Fogleman noted, “when I was on the board, the staff would pretty much just throw us out there and say, ‘hey, decide if these things are alive or not.’ I kind of prefer what’s going on here. The staff works for you and the staff gives you some research for you to make that decision.” Mr. Fogleman did not mention that, when he was Chairman, state law said that the “chairman of the Board [s]hall personally supervise the activities and investigations of the several inspectors and other employees of the Board;” he had the legal authority to create any policies and procedures that worked best for the agency.

Mr. Thomas Akras was then called by the commissioners to discuss the validity of the license to be transferred: see the notes, below, for further discussion.

Result of hearing Approved
Vote tally Unanimous
Portions of state law cited in decision None
Other reasons given for decision None
Issues raised in audit present in this case or other issues observed

The relevant sections of the Maryland law are as follows, from the Alcoholic Beverages Article:

§12–1407. (a) (1) The Board or the Board’s designee shall examine each application for the issuance or transfer of a license within 45 days of receipt of the application to determine whether the application is complete. (2) An application for the issuance, transfer, or renewal is not complete unless the applicant has: (i) obtained zoning approval or verification of zoning if the application is for renewal; (ii) submitted all documents required in the application; and (iii) paid all fines and fees that are due. (b) (1) A license hearing may not be scheduled unless the Board determines that the application is complete.

§12–2202. (a) A license expires 180 days after the license holder has closed the business or stopped active alcoholic beverages business operations at the premises for which the license is held unless: (1) an application for approval of a transfer to another location or another person under Subtitle 17 of this title has been approved or is pending.

As mentioned above, the commissioners do not seem to look at state law or their regulations, read them or cite to them during hearings. Occasionally they will ask Mr. Akras to dig out a particular rule and read it aloud. In this case, none of the commissioners or Board staff actually talked about the relevant criterion in the law, quoted above, which is: was the transfer of the license from Joey B’s to Crossbar pending as soon as the (admittedly incomplete) application was submitted? Maybe the answer is yes; maybe it’s no. This is a matter of legal interpretation that could rationally be viewed in more than one way. But neither the commissioners nor Mr. Akras mentioned the word “pending” at all, which is the only legally relevant term. The Rules and Regulations of the agency do not help us, since they do not contain the word “pending,” much less define it. Rather, Mr. Akras spent a lot of time talking about how the license was unexpired when the application was filed. The word “filed” is not defined or even mentioned in the relevant chapter of state law.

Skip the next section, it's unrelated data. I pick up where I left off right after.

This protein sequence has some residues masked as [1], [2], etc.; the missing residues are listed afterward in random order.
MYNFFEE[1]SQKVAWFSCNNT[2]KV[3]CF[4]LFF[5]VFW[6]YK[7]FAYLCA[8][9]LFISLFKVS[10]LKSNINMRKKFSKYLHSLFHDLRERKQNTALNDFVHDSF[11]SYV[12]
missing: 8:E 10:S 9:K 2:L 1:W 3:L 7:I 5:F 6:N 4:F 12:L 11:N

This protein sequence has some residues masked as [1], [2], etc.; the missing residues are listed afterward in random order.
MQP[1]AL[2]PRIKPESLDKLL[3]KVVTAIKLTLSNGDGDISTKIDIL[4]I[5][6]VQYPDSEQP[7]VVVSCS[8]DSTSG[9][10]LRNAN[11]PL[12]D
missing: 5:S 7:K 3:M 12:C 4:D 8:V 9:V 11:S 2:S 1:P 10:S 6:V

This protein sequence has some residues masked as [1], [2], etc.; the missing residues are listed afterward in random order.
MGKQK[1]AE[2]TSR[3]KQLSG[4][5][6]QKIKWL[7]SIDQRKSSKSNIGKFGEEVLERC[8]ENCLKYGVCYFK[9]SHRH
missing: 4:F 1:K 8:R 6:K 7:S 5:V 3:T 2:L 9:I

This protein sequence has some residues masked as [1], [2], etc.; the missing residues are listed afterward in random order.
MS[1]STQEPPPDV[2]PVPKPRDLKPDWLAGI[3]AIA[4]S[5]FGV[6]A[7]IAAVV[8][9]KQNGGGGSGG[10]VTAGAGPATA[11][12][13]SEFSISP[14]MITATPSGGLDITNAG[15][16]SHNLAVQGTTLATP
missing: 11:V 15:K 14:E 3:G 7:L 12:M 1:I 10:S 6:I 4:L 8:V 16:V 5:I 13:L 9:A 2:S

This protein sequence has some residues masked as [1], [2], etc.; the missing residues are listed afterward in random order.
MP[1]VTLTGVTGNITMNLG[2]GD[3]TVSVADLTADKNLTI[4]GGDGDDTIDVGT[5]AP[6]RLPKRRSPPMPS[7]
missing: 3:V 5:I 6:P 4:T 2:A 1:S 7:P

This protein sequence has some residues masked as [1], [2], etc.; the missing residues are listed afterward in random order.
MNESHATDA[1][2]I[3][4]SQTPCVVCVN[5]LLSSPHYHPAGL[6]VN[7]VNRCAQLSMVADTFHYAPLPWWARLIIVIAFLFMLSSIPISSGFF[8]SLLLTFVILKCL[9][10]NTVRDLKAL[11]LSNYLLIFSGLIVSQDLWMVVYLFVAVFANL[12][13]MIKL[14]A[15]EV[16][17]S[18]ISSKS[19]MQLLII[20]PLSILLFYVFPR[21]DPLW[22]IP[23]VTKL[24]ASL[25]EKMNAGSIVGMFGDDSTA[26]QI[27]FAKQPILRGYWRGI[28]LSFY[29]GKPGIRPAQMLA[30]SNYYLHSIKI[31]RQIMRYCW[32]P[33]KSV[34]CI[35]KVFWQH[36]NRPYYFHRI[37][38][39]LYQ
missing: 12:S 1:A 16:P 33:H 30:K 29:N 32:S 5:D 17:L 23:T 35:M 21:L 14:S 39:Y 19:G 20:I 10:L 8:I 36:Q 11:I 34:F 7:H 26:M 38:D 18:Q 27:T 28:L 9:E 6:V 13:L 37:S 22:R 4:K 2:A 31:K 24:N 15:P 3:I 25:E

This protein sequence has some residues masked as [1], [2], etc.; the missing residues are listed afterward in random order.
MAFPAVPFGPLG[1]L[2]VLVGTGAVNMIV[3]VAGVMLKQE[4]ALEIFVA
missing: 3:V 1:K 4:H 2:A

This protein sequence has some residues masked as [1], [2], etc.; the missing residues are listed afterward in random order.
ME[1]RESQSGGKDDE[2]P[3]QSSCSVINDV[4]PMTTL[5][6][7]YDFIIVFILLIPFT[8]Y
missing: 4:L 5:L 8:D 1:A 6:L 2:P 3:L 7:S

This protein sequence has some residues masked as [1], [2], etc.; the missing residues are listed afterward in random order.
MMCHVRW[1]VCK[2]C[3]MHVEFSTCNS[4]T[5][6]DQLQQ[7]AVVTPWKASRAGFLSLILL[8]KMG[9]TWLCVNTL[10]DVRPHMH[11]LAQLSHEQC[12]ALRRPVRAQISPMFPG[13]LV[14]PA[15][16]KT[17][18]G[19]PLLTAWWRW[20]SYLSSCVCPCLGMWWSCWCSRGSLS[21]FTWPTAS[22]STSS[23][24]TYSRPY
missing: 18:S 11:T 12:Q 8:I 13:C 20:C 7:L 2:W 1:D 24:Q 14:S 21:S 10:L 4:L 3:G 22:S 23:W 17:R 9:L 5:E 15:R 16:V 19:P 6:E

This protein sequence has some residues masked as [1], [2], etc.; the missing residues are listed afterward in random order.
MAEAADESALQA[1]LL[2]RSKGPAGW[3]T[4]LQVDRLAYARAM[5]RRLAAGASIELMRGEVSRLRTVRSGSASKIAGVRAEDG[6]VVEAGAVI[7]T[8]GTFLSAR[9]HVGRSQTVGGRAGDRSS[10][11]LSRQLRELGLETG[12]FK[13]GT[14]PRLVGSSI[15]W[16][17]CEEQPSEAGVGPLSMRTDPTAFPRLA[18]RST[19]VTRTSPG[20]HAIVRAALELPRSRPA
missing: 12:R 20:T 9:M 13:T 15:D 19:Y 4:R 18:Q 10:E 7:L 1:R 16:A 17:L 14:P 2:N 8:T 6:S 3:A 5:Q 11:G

Notwithstanding any misstatements of the law, Mr. Akras is often called upon by the commissioners to make conclusions of law (i.e., whether a license is expired or not) that fall to the commissioners to determine.

Regardless of whether or not the Board adequately explained the facts and its legal reasoning for its conclusion, there is a huge loophole in the system where inactive licenses could be (and have been) allowed to languish as long as the transfer application was filed and the agency doesn’t schedule the transfer for a hearing. These aren’t technically zombie licenses, as Commissioner Moore pointed out, because they are not expired licenses. But the effect for communities could be the same.